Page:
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THE DANGERS OF SMOKING IN BED by Mariana  Enríquez Kirkus Star



by Mariana Enríquez ; translated by Megan McDowell

Pub Date: Jan. 12th, 2021
ISBN: 978-0-593-13407-8
Publisher: Hogarth

Twelve gruesome, trenchant, and darkly winking stories set in modern-day Buenos Aires, Barcelona, and Belgium.

One of the great advantages of genre fiction is its ability to use metaphor and distortion to explore realities that may otherwise feel too large or terrible to confront head-on. Enríquez, a journalist who grew up in Buenos Aires during Argentina's Dirty War—a trauma that echoes across these stories—is a pioneer of Argentinian horror and Spanish-language weird fiction, warping familiar settings (city parks, an office building, a stretch of neighborhood street) by wefting in the uncanny, supernatural, or monstrously human. Drawing on real places and events and spinning them out in fantastical ways, she disinters the darkness thrumming under the smooth, bureaucratized surface of urban life, exposing powerlessness, inequity, abuse, and erasure. Colonial Catholicism, pop culture, grotesquerie, and local legends intertwine in images of rotting flesh, altars that conceal their true nature, and ritual magic while themes of loss, fate, mental illness, state violence, fear and disdain for the other, and familial obligation—both the abnegation and upholding thereof—run throughout. In "Angelita Unearthed," a young woman lives with an unexpected burden of inherited grief. "Rambla Triste" introduces us to a woman visiting old friends in Barcelona who is soon confronted by a potent and inescapable reminder of the neighborhood's tragic, buried—and questionably authentic—past. In one firecracker, "Our Lady of the Quarry," a volatile mix of teenage vanity, jealousy, and rage leads to a summoning of dark powers and disproportionate revenge. And in the creepy and desolating "Kids Who Come Back," the lost, sold, and rejected children of Buenos Aires begin to return, sparking dubious joy out of even more dubious grief and exposing an entire populace steeped in guilt but determined to reject its culpability. As entertaining as it is affecting and channeled into English with almost clairvoyant percipience by translator McDowell, this is one not to be slept on for enthusiasts of weird fiction and literary horror and of writers like Samanta Schweblin, Amber Sparks, Ayse Papatya Bucak, and Carmen Maria Machado. An atmospheric assemblage of cunning and cutting Argentine gothic tales.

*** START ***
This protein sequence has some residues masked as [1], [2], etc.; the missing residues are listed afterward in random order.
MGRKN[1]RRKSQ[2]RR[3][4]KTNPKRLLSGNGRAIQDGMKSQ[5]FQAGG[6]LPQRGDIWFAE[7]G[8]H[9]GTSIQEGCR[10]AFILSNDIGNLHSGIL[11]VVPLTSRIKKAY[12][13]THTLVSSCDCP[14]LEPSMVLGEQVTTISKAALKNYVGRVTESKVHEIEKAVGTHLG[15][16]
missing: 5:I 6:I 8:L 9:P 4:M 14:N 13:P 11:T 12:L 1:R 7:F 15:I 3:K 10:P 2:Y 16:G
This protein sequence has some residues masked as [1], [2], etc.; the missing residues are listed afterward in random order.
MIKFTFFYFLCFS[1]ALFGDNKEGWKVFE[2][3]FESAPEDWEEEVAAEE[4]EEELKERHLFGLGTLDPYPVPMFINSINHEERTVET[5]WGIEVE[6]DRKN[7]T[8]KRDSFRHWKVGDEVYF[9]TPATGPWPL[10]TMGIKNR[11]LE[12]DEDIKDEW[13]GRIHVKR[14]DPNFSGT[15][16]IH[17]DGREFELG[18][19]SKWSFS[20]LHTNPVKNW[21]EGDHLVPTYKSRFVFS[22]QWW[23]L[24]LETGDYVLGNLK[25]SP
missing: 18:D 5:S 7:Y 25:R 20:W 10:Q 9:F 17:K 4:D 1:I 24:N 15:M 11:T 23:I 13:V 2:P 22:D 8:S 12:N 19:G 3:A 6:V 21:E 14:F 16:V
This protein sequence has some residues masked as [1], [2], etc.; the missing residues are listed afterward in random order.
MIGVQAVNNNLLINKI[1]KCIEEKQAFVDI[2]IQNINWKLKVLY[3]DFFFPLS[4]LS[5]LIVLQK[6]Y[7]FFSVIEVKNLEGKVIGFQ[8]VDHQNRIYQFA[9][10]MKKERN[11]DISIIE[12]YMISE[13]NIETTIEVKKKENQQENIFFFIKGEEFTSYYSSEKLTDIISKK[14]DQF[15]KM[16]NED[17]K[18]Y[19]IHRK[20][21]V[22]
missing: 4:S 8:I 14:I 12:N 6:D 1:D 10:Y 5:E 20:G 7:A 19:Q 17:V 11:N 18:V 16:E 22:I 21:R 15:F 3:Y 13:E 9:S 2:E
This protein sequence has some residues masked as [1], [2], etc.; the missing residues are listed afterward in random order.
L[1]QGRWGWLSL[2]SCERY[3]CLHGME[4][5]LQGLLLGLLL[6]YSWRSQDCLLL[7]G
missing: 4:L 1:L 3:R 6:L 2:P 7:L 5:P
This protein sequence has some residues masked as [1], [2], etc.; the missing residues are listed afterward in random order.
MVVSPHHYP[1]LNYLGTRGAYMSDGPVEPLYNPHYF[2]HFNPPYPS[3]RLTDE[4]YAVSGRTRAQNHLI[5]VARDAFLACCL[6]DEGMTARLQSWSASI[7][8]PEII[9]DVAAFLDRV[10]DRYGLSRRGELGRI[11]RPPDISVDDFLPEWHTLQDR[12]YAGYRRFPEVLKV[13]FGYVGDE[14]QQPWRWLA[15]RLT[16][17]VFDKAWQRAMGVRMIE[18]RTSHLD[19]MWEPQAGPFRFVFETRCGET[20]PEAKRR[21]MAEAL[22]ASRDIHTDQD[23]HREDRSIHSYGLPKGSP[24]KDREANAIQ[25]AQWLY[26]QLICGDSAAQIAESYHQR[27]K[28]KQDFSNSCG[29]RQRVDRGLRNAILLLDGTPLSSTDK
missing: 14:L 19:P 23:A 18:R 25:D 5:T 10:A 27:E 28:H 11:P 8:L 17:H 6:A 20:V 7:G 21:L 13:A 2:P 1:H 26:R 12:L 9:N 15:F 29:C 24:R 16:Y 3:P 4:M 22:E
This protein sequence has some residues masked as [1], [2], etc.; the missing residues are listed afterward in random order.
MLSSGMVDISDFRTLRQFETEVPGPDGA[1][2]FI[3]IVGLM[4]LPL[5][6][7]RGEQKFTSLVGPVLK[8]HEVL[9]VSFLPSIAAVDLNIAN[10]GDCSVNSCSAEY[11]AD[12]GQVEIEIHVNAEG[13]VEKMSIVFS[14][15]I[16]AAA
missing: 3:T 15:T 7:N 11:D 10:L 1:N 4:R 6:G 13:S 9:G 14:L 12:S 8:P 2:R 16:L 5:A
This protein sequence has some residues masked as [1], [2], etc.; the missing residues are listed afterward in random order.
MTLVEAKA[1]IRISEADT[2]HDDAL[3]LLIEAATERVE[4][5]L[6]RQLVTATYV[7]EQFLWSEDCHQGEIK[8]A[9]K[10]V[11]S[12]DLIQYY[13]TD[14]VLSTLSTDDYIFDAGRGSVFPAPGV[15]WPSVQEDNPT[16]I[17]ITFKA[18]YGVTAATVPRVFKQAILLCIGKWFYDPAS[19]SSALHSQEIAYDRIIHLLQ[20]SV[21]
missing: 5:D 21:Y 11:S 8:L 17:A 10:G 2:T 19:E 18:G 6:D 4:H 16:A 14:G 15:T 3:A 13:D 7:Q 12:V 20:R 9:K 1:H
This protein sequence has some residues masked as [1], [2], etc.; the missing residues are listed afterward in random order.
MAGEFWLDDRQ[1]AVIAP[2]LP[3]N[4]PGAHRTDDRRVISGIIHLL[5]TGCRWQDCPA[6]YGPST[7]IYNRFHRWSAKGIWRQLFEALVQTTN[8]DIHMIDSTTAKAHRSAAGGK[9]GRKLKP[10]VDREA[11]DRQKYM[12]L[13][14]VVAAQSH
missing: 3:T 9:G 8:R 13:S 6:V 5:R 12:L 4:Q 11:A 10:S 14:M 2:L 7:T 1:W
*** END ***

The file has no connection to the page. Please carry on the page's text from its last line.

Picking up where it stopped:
Insidiously absorbing, like quicksand.